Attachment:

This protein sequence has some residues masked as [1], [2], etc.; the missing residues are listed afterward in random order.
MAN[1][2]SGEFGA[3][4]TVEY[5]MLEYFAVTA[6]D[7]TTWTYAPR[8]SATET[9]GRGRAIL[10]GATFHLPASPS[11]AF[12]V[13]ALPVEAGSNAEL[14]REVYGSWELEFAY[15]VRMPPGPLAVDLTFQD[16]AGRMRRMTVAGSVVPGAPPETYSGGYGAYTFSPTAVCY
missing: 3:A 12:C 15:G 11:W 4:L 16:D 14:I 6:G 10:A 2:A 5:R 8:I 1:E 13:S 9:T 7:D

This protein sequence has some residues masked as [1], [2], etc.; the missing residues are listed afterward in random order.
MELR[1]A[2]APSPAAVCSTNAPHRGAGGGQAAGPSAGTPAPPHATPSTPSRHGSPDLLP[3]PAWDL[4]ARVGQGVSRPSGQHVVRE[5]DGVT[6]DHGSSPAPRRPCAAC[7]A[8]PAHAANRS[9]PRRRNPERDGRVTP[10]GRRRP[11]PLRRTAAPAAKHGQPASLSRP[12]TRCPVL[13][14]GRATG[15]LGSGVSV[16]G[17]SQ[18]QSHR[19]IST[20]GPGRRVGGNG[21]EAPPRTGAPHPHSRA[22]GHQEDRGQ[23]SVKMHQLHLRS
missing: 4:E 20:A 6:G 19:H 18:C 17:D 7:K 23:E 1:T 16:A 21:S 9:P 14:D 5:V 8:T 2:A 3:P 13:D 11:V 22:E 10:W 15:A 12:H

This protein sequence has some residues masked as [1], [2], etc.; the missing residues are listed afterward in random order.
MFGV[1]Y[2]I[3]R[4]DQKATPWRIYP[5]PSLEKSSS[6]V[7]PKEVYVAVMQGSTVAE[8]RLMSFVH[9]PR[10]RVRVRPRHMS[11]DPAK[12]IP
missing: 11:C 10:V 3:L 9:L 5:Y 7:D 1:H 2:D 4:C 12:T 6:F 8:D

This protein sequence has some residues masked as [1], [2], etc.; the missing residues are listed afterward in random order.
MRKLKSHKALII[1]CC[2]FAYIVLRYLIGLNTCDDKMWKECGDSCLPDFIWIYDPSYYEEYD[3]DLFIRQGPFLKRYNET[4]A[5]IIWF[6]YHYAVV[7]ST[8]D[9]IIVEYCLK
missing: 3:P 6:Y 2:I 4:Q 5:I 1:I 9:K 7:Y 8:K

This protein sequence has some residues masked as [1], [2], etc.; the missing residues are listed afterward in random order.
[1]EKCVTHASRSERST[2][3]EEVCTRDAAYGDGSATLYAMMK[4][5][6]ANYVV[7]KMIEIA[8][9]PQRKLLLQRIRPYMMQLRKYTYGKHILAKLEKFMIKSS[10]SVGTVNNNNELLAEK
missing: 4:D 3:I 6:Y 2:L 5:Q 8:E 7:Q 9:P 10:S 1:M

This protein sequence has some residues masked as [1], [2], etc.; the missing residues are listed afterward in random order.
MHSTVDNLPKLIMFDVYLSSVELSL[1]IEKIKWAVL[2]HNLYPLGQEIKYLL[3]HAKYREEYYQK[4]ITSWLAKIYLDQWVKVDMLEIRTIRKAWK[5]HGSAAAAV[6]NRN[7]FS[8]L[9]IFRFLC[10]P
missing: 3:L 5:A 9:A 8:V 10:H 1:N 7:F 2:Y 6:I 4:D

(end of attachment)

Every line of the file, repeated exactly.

This protein sequence has some residues masked as [1], [2], etc.; the missing residues are listed afterward in random order.
MAN[1][2]SGEFGA[3][4]TVEY[5]MLEYFAVTA[6]D[7]TTWTYAPR[8]SATET[9]GRGRAIL[10]GATFHLPASPS[11]AF[12]V[13]ALPVEAGSNAEL[14]REVYGSWELEFAY[15]VRMPPGPLAVDLTFQD[16]AGRMRRMTVAGSVVPGAPPETYSGGYGAYTFSPTAVCY
missing: 3:A 12:C 15:G 11:W 4:L 16:D 14:I 6:G 10:A 2:A 5:R 8:I 1:E 13:S 9:T 7:D

This protein sequence has some residues masked as [1], [2], etc.; the missing residues are listed afterward in random order.
MELR[1]A[2]APSPAAVCSTNAPHRGAGGGQAAGPSAGTPAPPHATPSTPSRHGSPDLLP[3]PAWDL[4]ARVGQGVSRPSGQHVVRE[5]DGVT[6]DHGSSPAPRRPCAAC[7]A[8]PAHAANRS[9]PRRRNPERDGRVTP[10]GRRRP[11]PLRRTAAPAAKHGQPASLSRP[12]TRCPVL[13][14]GRATG[15]LGSGVSV[16]G[17]SQ[18]QSHR[19]IST[20]GPGRRVGGNG[21]EAPPRTGAPHPHSRA[22]GHQEDRGQ[23]SVKMHQLHLRS
missing: 4:E 20:A 6:G 19:H 18:C 17:D 7:K 23:E 1:T 16:A 21:S 9:P 14:D 5:V 8:T 2:A 3:P 13:D 11:V 22:E 10:W 15:A 12:H

This protein sequence has some residues masked as [1], [2], etc.; the missing residues are listed afterward in random order.
MFGV[1]Y[2]I[3]R[4]DQKATPWRIYP[5]PSLEKSSS[6]V[7]PKEVYVAVMQGSTVAE[8]RLMSFVH[9]PR[10]RVRVRPRHMS[11]DPAK[12]IP
missing: 11:C 10:V 3:L 9:L 5:Y 7:D 1:H 2:D 4:C 12:T 6:F 8:D

This protein sequence has some residues masked as [1], [2], etc.; the missing residues are listed afterward in random order.
MRKLKSHKALII[1]CC[2]FAYIVLRYLIGLNTCDDKMWKECGDSCLPDFIWIYDPSYYEEYD[3]DLFIRQGPFLKRYNET[4]A[5]IIWF[6]YHYAVV[7]ST[8]D[9]IIVEYCLK
missing: 3:P 6:Y 2:I 4:Q 5:I 1:I 9:K 7:Y 8:K

This protein sequence has some residues masked as [1], [2], etc.; the missing residues are listed afterward in random order.
[1]EKCVTHASRSERST[2][3]EEVCTRDAAYGDGSATLYAMMK[4][5][6]ANYVV[7]KMIEIA[8][9]PQRKLLLQRIRPYMMQLRKYTYGKHILAKLEKFMIKSS[10]SVGTVNNNNELLAEK
missing: 4:D 3:I 6:Y 2:L 5:Q 8:E 7:Q 9:P 10:S 1:M

This protein sequence has some residues masked as [1], [2], etc.; the missing residues are listed afterward in random order.
MHSTVDNLPKLIMFDVYLSSVELSL[1]IEKIKWAVL[2]HNLYPLGQEIKYLL[3]HAKYREEYYQK[4]ITSWLAKIYLDQWVKVDMLEIRTIRKAWK[5]HGSAAAAV[6]NRN[7]FS[8]L[9]IFRFLC[10]P
missing: 3:L 5:A 9:A 8:V 10:H 1:N 7:F 2:Y 6:I 4:D